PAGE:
How To Find Syria's Chemical Weapons
An international team of weapons experts is at work in Syria on the job of finding and destroying the nation's chemical stockpile.
But the job will be difficult and possibly dangerous, says Amy Smithson, a senior fellow at the James Martin Center for Nonproliferation Studies at the Monterrey Institute for International Studies.
Smithson, an expert in chemical and biological weapons, told Weekend Edition Saturday host Scott Simon that Syrian President Bashar Assad has proven untrustworthy in the past and is unlikely to be completely up front with inspectors about the location and extent of his chemical munitions.
He may also allow the joint team of experts from the Organization for the Prohibition of Chemical Weapons and the United Nations to come in harm's way, Smithson says.
"The UN Security Council put the onus for providing security for these inspections on the Assad government, and when the investigators were there previously, it's very likely that the Assad government turned snipers loose," she says. "This is a dicey proposition, not in the least part because in the midst of Syria we also have Hamas, Hezbollah and al Qaeda."
Assad could also be scrambling to make his chemical weapons hard to find.
"If Assad is true to form — and previously he has stalled and delayed and done everything he could to hide evidence of his nuclear weapons program — now's the time for him to be moving things about and perhaps hiding what he wants to try keep away from the inspectors," Smithson said.
Making a challenging circumstance even more precarious, the team is operating under the Chemical Weapons Convention, which the Assad regime agreed to last month. The convention is designed for disarmament by cooperating partners, not states whose acquiescence has been coerced.
Both the convention and the UN resolution allowing access to Assad's weapons leave the Assad government the right to declare areas off-limits to inspectors, Smithson says.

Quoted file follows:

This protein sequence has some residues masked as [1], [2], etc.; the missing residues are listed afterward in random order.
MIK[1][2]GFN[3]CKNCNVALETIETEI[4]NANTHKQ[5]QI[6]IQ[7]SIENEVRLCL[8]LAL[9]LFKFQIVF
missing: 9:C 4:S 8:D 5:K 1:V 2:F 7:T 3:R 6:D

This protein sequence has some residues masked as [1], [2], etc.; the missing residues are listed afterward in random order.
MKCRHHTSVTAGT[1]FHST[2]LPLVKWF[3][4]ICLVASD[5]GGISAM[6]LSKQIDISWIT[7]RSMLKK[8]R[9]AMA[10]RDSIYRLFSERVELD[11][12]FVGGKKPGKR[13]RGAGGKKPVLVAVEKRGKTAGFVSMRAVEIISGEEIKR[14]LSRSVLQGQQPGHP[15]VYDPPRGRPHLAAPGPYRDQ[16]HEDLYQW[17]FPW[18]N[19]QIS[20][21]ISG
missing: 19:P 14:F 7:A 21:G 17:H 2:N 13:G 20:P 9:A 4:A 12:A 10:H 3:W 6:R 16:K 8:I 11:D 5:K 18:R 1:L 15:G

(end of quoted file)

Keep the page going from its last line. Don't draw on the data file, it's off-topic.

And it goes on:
"He can declare some areas, 'Hey, don't go over there, that's where my conventional weapons are. No, I won't open that door or that file drawer because those are records and things that are unrelated to treaty compliance.' " she explained. "He can fence with inspectors a great deal. I do expect given his past behavior to try to hide evidence and maybe try to get away with what he can."
Intelligence experts may see through such smokescreens, she added. "All I can say is that previously there have been times when intelligence about chemical and biological weapons programs have been grossly off the mark."
Smithson expects the team will make significant progress in destroying Syria's chemical stockpile. The U.S. and Russia have powerful resources at hand to neutralize the weapons.
"There are a number of assets that the United States and also Russia can bring to bear to destroy bulk chemical warfare agents and even chemcial weapons munitions," she says. "These assets involved cargo container-sized equipment that will put water in the agent and put other chemicals to degrade it with great effectiveness."
But Smithson is cautious.
"I'm just not sure that Assad, Hezbollah, Hamas and al Qaeda are going to cooperate with this," she says. "So it's just difficult every which way you look, but there are definitely practical things that can be brought to bear."